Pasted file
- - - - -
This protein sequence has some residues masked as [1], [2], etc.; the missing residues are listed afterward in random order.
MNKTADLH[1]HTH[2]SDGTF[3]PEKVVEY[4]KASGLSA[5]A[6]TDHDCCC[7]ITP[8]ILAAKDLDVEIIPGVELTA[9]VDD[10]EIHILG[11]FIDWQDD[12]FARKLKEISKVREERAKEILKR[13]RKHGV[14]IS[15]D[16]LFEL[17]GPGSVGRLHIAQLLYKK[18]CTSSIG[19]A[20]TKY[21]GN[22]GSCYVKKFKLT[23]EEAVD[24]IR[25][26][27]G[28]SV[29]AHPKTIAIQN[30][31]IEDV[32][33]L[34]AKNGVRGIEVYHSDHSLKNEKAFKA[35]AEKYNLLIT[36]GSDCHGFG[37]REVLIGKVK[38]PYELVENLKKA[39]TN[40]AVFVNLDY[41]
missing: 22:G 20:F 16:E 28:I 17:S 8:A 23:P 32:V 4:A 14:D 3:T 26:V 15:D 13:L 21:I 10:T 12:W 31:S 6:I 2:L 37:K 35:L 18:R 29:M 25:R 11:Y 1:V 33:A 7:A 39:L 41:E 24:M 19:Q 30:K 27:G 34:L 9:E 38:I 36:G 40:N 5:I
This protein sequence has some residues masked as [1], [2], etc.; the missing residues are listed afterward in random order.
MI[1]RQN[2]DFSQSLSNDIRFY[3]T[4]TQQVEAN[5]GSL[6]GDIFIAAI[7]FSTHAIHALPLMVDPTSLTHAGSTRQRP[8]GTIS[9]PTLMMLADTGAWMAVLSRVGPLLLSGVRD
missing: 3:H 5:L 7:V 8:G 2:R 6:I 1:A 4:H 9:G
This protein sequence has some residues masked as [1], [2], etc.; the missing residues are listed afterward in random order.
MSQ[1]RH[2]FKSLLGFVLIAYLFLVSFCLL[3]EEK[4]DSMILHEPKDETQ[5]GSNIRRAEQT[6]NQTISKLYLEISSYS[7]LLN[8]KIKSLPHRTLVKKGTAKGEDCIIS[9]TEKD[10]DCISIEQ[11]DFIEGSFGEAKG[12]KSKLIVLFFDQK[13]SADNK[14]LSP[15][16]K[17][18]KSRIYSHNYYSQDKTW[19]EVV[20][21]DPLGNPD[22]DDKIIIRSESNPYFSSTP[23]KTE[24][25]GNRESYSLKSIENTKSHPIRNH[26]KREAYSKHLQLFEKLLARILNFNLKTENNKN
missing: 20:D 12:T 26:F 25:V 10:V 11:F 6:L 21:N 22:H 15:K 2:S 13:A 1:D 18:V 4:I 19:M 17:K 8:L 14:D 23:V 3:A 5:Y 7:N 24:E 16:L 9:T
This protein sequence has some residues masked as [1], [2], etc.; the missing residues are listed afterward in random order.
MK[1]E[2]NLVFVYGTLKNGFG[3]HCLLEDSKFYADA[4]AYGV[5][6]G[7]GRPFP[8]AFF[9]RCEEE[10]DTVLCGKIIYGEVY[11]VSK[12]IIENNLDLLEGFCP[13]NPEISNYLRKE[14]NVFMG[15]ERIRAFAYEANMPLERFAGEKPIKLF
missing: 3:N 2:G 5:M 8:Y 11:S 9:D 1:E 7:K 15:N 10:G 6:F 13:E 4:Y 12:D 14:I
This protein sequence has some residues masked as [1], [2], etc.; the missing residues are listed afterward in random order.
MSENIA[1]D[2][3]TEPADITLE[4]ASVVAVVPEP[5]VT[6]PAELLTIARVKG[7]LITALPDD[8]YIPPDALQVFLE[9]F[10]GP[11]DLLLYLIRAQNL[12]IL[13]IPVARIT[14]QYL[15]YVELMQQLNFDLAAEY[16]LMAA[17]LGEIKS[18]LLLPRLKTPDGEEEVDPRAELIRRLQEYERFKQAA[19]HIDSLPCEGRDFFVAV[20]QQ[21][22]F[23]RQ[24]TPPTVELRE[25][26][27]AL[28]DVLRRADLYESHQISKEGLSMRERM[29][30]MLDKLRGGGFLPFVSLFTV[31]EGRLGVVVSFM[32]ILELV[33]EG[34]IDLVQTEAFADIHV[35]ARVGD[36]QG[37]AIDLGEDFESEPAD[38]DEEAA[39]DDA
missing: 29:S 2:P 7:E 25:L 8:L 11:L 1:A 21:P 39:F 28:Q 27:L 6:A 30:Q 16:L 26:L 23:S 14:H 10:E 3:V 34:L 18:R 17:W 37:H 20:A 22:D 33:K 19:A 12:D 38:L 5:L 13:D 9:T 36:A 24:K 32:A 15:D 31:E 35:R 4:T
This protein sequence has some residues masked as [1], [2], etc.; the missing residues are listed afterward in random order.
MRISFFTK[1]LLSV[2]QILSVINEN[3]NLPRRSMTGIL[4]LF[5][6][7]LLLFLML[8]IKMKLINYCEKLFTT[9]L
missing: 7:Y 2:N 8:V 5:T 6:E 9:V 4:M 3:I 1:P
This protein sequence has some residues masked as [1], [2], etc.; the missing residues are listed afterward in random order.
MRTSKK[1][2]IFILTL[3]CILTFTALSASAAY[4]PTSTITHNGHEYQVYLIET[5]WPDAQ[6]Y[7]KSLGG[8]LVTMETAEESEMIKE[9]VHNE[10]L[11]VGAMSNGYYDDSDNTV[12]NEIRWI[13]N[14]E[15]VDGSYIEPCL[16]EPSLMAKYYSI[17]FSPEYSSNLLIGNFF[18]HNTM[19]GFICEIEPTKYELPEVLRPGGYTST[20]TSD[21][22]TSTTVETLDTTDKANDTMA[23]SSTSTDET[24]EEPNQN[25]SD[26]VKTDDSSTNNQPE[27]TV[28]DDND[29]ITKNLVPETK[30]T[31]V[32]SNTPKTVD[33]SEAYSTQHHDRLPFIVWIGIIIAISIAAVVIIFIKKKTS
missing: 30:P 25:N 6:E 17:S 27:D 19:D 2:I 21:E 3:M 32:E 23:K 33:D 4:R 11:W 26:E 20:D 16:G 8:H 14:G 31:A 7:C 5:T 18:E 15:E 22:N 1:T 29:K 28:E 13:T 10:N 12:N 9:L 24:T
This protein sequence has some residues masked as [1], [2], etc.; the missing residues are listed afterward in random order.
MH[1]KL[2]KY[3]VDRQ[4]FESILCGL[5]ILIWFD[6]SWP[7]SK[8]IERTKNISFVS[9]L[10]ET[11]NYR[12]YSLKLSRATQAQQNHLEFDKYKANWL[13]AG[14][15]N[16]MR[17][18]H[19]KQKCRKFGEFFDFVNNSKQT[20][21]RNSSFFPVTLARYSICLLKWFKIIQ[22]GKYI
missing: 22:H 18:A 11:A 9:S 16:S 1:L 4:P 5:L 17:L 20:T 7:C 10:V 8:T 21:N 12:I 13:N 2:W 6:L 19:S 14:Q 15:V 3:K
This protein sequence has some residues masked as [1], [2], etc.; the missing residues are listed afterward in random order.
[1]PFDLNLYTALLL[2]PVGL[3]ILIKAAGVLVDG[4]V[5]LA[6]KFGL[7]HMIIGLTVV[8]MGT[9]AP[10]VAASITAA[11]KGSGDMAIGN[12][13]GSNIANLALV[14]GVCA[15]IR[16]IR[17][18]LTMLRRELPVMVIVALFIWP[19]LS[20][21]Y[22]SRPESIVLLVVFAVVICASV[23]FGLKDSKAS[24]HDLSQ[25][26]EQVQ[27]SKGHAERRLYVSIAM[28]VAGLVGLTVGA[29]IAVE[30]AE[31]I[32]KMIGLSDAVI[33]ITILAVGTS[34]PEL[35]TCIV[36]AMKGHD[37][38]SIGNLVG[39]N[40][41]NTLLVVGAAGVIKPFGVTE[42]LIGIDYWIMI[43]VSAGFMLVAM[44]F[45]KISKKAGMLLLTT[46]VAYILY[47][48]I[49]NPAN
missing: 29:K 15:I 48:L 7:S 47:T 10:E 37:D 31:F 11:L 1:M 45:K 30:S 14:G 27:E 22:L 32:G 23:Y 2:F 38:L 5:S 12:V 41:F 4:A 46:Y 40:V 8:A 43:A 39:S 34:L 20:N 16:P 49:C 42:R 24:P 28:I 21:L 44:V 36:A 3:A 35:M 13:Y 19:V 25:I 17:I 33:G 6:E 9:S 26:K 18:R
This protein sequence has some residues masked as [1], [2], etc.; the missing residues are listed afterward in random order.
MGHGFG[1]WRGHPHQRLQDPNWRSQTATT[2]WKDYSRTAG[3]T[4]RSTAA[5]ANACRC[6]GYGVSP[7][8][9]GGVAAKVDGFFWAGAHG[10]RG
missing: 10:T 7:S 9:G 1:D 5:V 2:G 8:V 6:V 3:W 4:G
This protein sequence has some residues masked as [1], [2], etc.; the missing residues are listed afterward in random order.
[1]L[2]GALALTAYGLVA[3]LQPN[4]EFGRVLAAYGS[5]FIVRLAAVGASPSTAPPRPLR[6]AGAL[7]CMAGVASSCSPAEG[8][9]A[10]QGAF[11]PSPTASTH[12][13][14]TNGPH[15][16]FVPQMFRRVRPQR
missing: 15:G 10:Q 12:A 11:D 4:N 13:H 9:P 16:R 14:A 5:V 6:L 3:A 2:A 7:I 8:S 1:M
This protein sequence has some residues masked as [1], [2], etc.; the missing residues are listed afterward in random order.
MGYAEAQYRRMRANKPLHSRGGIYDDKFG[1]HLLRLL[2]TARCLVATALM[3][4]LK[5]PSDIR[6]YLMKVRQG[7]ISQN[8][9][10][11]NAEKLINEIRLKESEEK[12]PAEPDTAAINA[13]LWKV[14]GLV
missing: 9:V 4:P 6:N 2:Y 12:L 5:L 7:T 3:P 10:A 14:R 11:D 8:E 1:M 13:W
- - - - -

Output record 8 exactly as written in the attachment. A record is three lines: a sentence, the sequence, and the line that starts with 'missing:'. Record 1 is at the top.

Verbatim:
This protein sequence has some residues masked as [1], [2], etc.; the missing residues are listed afterward in random order.
MH[1]KL[2]KY[3]VDRQ[4]FESILCGL[5]ILIWFD[6]SWP[7]SK[8]IERTKNISFVS[9]L[10]ET[11]NYR[12]YSLKLSRATQAQQNHLEFDKYKANWL[13]AG[14][15]N[16]MR[17][18]H[19]KQKCRKFGEFFDFVNNSKQT[20][21]RNSSFFPVTLARYSICLLKWFKIIQ[22]GKYI
missing: 22:H 18:A 11:A 9:S 16:S 1:L 4:P 5:L 17:L 20:T 7:C 10:V 8:T 21:N 12:I 13:N 2:W 6:L 19:S 14:Q 15:V 3:K